Monday, August 11

Back in my Kitchen

I've returned to 20 degree (C) temperatures in Moscow. It's cool and perfect, except it's already gray rather than sunny. But I've been super inspired to cook since it's been so long. I busted out the crockpot and made a yummy mixed bean chili. Yes, I had success with beans! I just threw all these various types of beans - kidney, baby lima, green lentils, garbonzos, black-eyed - all dried, into the crockpot and let it go. After a few hours on high I added a chopped onion, some garlic, fajita seasoning, oregano, smoked paprika, salt and soy sauce. It's so good!

I was also in the mood to stuff peppers, so I tried that this morning in the crock pot as well. However, that didn't work so well. They ended up way too mushy. And even though I'd added loads of spices, fresh and dried, they just had very little flavor. Oh well, live and learn. They're not bad enough to throw away, just not necessarily good enough to look forward to.

Saturday, August 9

Back and Busy

I made it back ok last night with 100 baht (~$3) to spare. And just in time! Claire reported to me that she interuppted someone ransacking our room. A new arrival to the farm lost almost $1,000!!

Also, I got word from my insurance company that the travel insurance covers costs regarding bodily injury, or so it seems. Looks like I'll be forking out the dough for a new camera. Le sigh.

In other news, I'm 61% Texan:

You are 61% REAL Texan!!

You're mostly texan. You know your Mexican food, state heritage and are probably slightly politically aware. You can probably pronounce Kukendall, Manchaca and Boerne correctly. Go you.

How Texan Are You?

Wednesday, August 6

On the way home

I leave tomorrow morning for Nong Khai in Thailand. From there I'll catch the overnight train to Bangkok and then I fly out of there at 11 a.m. back to Moscow via Helsinki.

I'm in a better mood today aided by the fact that I slept for 10 hours having not been able to sleep at all the night of the mugging. I've bicycled into town and saw the police. It appeared that they have done nothing but watched TV since the last time I saw them. They gave me a copy of the report I filled out which I will try to file with the insurance company when I return.

So last update until I make it back to Moscow.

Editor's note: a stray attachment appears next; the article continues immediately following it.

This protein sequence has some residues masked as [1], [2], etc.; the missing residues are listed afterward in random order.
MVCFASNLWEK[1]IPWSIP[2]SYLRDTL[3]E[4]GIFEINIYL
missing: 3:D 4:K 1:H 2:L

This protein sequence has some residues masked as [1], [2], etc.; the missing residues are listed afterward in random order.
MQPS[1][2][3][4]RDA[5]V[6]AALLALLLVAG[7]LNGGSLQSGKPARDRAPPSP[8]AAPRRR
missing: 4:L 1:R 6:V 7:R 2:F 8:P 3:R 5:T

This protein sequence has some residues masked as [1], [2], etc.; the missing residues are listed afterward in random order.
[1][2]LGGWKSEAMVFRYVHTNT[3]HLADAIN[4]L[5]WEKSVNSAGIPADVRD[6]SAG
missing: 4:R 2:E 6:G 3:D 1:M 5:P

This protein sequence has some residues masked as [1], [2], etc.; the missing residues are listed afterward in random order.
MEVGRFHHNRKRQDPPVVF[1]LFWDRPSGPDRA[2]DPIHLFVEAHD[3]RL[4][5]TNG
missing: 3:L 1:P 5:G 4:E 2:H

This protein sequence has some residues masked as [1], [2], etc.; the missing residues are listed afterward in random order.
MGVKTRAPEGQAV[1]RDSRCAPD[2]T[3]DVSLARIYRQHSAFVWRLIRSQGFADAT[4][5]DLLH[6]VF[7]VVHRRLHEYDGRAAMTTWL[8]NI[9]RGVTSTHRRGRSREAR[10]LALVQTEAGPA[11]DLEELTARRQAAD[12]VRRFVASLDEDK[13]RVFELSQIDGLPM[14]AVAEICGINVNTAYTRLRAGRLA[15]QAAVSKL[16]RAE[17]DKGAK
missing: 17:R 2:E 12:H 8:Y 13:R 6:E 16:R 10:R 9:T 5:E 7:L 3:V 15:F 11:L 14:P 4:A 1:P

You know what sucks the most, I think this pretty much ruined my picture of the day until I'm 30 project.


Tuesday, August 5

Laos Tourist Police

This morning Mr. T, the owner of the organic farm took me on a drive. I was hoping that maybe the theifs had thrown out my math books and I would find them on the side of the road. Slim chance I know, but worth looking I thought.

So we drove all the way down to town and then he took me to the tourist police office. There were about 3 police officers sitting on the couch watching HBO, 1 was behind a desk. He motioned me to sit down on a chair designed for a 5 year old, so that I was lower then he was - good thing I'm taller than most Laos people.

He hardly asked what happened, mostly wanted to know what was taken. Finally I was given a form to fill out, name, DOB, passport number and then on the second page a list of what was taken. It was then that I started crying, just barely. And he asks "Where are you from?" I'm choked up so I don't respond, so he repeats the question slower, "Where ... are ... you ... from?"

"America, but I live in Russia."

Once I've listed everything that was taken and convince him that I actually was mugged, he then asks me, "What do you want us to do?"

"Umm, catch the robber. Get me back my math books. I'd really like my memory cards from my cameras, oh and the cameras would be nice too."

I hear from him, "There are 5 witnesses."


Mr. T translates, "They would like to FIND witnesses."

Then he goes to talk to his boss to determine if my story is worth investigating. Then I get to talk to the boss. Mr. T who was with me and had been translating a bit, didn't get to come. Small room, very smoky. Man behind the desk and another sitting on a platform made of wood, seems to be where they'd nap. But this man actually asks me details about what happened.

Then he tells me they're going to call the heads of the villages to see if they know who took my things. I'm supposed to go back tomorrow morning, where they'll either give me my stuff or give me a report for the insurance. Maybe this will teach me to start getting travel insurance... Off to check to see if my credit card company does provide insurance for travel purchased as I'd assumed before I left. Finger's crossed.

Monday, August 4

What it feels like to get mugged